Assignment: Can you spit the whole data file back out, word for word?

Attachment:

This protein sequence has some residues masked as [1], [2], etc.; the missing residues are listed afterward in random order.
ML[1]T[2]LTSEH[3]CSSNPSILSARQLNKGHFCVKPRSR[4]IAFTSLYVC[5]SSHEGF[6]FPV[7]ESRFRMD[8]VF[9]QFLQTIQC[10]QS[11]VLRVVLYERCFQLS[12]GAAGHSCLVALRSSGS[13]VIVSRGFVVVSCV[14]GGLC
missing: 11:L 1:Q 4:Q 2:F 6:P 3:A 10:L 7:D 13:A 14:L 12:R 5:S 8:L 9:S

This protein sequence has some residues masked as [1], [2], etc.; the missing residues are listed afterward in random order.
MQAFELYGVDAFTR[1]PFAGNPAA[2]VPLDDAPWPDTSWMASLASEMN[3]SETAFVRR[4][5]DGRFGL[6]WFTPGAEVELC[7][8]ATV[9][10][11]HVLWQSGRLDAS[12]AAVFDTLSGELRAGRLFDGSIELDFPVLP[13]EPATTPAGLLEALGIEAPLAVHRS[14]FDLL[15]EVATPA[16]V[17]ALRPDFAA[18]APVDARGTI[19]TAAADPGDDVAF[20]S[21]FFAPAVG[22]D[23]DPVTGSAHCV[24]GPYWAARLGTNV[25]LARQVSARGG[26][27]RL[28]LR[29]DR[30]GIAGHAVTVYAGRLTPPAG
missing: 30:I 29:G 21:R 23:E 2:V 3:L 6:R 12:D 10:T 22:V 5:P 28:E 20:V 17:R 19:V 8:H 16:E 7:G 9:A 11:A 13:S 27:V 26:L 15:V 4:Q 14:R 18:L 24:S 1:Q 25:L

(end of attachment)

This protein sequence has some residues masked as [1], [2], etc.; the missing residues are listed afterward in random order.
ML[1]T[2]LTSEH[3]CSSNPSILSARQLNKGHFCVKPRSR[4]IAFTSLYVC[5]SSHEGF[6]FPV[7]ESRFRMD[8]VF[9]QFLQTIQC[10]QS[11]VLRVVLYERCFQLS[12]GAAGHSCLVALRSSGS[13]VIVSRGFVVVSCV[14]GGLC
missing: 11:L 1:Q 4:Q 2:F 6:P 3:A 10:L 7:D 13:A 14:L 12:R 5:S 8:L 9:S

This protein sequence has some residues masked as [1], [2], etc.; the missing residues are listed afterward in random order.
MQAFELYGVDAFTR[1]PFAGNPAA[2]VPLDDAPWPDTSWMASLASEMN[3]SETAFVRR[4][5]DGRFGL[6]WFTPGAEVELC[7][8]ATV[9][10][11]HVLWQSGRLDAS[12]AAVFDTLSGELRAGRLFDGSIELDFPVLP[13]EPATTPAGLLEALGIEAPLAVHRS[14]FDLL[15]EVATPA[16]V[17]ALRPDFAA[18]APVDARGTI[19]TAAADPGDDVAF[20]S[21]FFAPAVG[22]D[23]DPVTGSAHCV[24]GPYWAARLGTNV[25]LARQVSARGG[26][27]RL[28]LR[29]DR[30]GIAGHAVTVYAGRLTPPAG
missing: 30:I 29:G 21:R 23:E 2:V 3:L 6:R 12:D 10:T 22:V 5:P 28:E 20:V 17:R 19:V 8:H 16:E 7:G 9:A 11:A 13:S 27:V 26:L 15:V 4:Q 14:R 18:L 24:S 1:Q 25:L